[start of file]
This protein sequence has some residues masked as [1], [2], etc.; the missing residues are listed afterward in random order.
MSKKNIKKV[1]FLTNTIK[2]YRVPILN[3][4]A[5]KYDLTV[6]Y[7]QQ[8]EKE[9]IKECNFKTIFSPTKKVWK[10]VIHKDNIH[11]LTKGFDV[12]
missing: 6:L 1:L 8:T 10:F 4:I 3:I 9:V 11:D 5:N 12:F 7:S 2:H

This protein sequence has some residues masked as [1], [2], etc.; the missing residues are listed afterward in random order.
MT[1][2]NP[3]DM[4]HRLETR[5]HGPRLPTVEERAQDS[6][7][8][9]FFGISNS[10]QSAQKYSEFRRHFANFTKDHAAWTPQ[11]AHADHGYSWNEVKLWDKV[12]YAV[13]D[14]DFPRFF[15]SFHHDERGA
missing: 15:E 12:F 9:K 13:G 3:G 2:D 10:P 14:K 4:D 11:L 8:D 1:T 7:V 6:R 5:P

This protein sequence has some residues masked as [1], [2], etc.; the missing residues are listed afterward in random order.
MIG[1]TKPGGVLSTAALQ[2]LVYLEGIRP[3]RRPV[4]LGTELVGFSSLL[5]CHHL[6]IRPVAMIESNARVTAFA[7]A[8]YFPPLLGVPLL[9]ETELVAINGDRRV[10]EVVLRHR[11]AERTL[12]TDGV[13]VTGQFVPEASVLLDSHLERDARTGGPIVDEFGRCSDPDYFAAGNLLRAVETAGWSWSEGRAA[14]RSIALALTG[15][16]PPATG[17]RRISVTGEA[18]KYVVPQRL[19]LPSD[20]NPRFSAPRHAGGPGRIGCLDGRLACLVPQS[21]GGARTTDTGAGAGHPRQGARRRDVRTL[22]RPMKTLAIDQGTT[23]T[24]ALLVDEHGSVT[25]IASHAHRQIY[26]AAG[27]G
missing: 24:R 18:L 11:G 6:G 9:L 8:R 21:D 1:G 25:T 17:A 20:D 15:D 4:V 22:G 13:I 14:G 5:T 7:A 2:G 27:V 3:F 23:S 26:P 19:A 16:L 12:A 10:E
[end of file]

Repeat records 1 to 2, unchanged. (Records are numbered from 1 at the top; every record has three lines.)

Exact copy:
This protein sequence has some residues masked as [1], [2], etc.; the missing residues are listed afterward in random order.
MSKKNIKKV[1]FLTNTIK[2]YRVPILN[3][4]A[5]KYDLTV[6]Y[7]QQ[8]EKE[9]IKECNFKTIFSPTKKVWK[10]VIHKDNIH[11]LTKGFDV[12]
missing: 6:L 1:L 8:T 10:F 4:I 3:I 9:V 11:D 5:N 12:F 7:S 2:H

This protein sequence has some residues masked as [1], [2], etc.; the missing residues are listed afterward in random order.
MT[1][2]NP[3]DM[4]HRLETR[5]HGPRLPTVEERAQDS[6][7][8][9]FFGISNS[10]QSAQKYSEFRRHFANFTKDHAAWTPQ[11]AHADHGYSWNEVKLWDKV[12]YAV[13]D[14]DFPRFF[15]SFHHDERGA
missing: 15:E 12:F 9:K 13:G 3:G 2:D 10:P 14:K 4:D 11:L 8:D 1:T 7:V 6:R 5:P